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Former state Rep. Shooter filing $1.3 million claim against the state

Don Shooter on the House floor Feb. 1, arguing unsuccessfully against a move to expel him.
Capitol Media Services file photo by Howard Fischer

Don Shooter on the House floor Feb. 1, arguing unsuccessfully against a move to expel him.

PHOENIX – Claiming he was railroaded from office and libeled, former state Rep. Don Shooter has filed a $1.3 million claim against the state.

In 17 pages of specifics, attorney Kraig Marton contends that House Speaker J.D. Mesnard and Gov. Doug Ducey effectively conspired to have the House vote to oust him, at least in part to thwart his efforts to investigate what Shooter believes are improper awards of state contracts. He said Shooter had been threatening to use his power as chairman of the House Appropriations Committee to issue subpoenas “to gain further insight into the irregularities in the procurement process."

All that was undermined, Marton said, first by Mesnard unilaterally – and he contends illegally – enacting a new policy on sexual harassment and then applying it retroactively to things Shooter had done previously, sometimes years before. And then the policy was used with what Marton said was an improper investigative report to form the basis to ask the House to remove Shooter even as others who faced allegations were let off the hook.

"The speaker’s objective was only to remove the burr under the governor’s saddle that Rep. Shooter had become due to his attempts to under evidence of steering, no-bid contracts and other non-competitive procurement processes,’’ Marton said. "What began as an attempt to silence an outspoken critic of corruption in state government contracts turned into an all-out character assassination.’’

Mesnard brushed aside the claim as having no merit.

“The Arizona Constitution gives the Legislature broad powers when it comes to disciplining its own members, and Mr. Shooter’s expulsion was well within that authority,’’ the speaker said in a prepared statement. “It’s unfortunate that Mr. Shooter continues to blame others for the consequences of his own actions.’’

Ducey press aide Daniel Scarpinato reacted in a similar fashion.

“These are desperate claims by a disgraced, ousted lawmaker,’’ he said. “We dispute them entirely.’’

The notice of claim is a legal precursor to litigation.

If the state does not respond within 60 days, Shooter is free to sue. And that opens the door to having Marton ask a whole bunch of questions to Mesnard, Ducey and other state employees.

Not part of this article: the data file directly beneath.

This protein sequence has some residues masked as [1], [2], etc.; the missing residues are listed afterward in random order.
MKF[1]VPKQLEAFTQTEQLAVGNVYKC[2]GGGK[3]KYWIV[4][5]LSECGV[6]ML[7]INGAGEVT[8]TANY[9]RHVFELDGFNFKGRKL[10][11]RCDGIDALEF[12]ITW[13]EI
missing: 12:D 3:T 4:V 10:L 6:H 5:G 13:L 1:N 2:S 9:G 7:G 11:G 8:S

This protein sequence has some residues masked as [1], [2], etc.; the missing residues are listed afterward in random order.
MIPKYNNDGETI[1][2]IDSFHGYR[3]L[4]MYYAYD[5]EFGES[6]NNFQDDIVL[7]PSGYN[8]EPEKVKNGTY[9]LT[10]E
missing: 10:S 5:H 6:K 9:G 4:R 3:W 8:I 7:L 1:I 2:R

Potentially more significant, it also could make public the full investigative report, including all the interviews and photographs which Mesnard has repeatedly refused to make public.

The House voted 56-3 on Feb. 1 to expel Shooter after an investigative report found there were multiple credible incidents of sexual harassment against other lawmakers, lobbyists and others. Aside from Shooter himself, only Reps. Noel Campbell and David Stringer, both Republicans from Prescott, voted against the move, saying a censure would have been more appropriate.

During that vote, Stringer said there was a lack of due process – arguments that Shooter is now making in his claim.

It starts with the fact that Mesnard did not follow the normal process in which complaints against a legislator go first to the chairman of the Ethics Committee. That person then decides whether to pursue the matter further.

Instead, Mesnard put together a hand-picked group of staffers to oversee the process and directed them to hire outside counsel to investigate.

Marton said that the whole thing was rigged. He said lawmakers were denied access to the full report.

“The version they were provided was intentionally devoid of material facts that are supportive and exculpatory of Mr. Shooter,’’ the attorney said. “The report was heavily redacted and members of the public were provided only a fraction of the material actually obtained and known by the appointed special counsel.’’

Shooter did not deny making many of the comments attributed to him. But Marton said that Shooter effectively was being charged under a new sexual harassment policy that Mesnard himself had adopted, one that never was subject to a House vote.

“All this was done to ensure only one possible result: the removal of Rep. Shooter to prevent him from his efforts to understand and highlight serious issues of malfeasance in state government contracts,’’ Marton charges.

What makes all this legally relevant – and ripe for litigation – is Marton’s contention that the expulsion deprived Shooter of a “protected liberty interest.’’

“Not only did he lose his seat, but he was defamed at the same time,’’ the attorney wrote. “The allegations and conclusions against Shooter based on a bogus policy and standard are defamatory and were publicly disseminated in the special counsel’s report and repeated as fact in the media.’’

Marton also said the report includes “salacious information’’ which even the special counsel found was not relevant or that there was no credible evidence.

“And yet the House based its decision to expel Rep. Shooter in part on the information contained in special counsel’s report,’’ the attorney said.

Shooter’s financial demand is a required part of any notice of claim, as Arizona law says those who plan to sue must provide a dollar figure for what they will agree to settle and avoid litigation.

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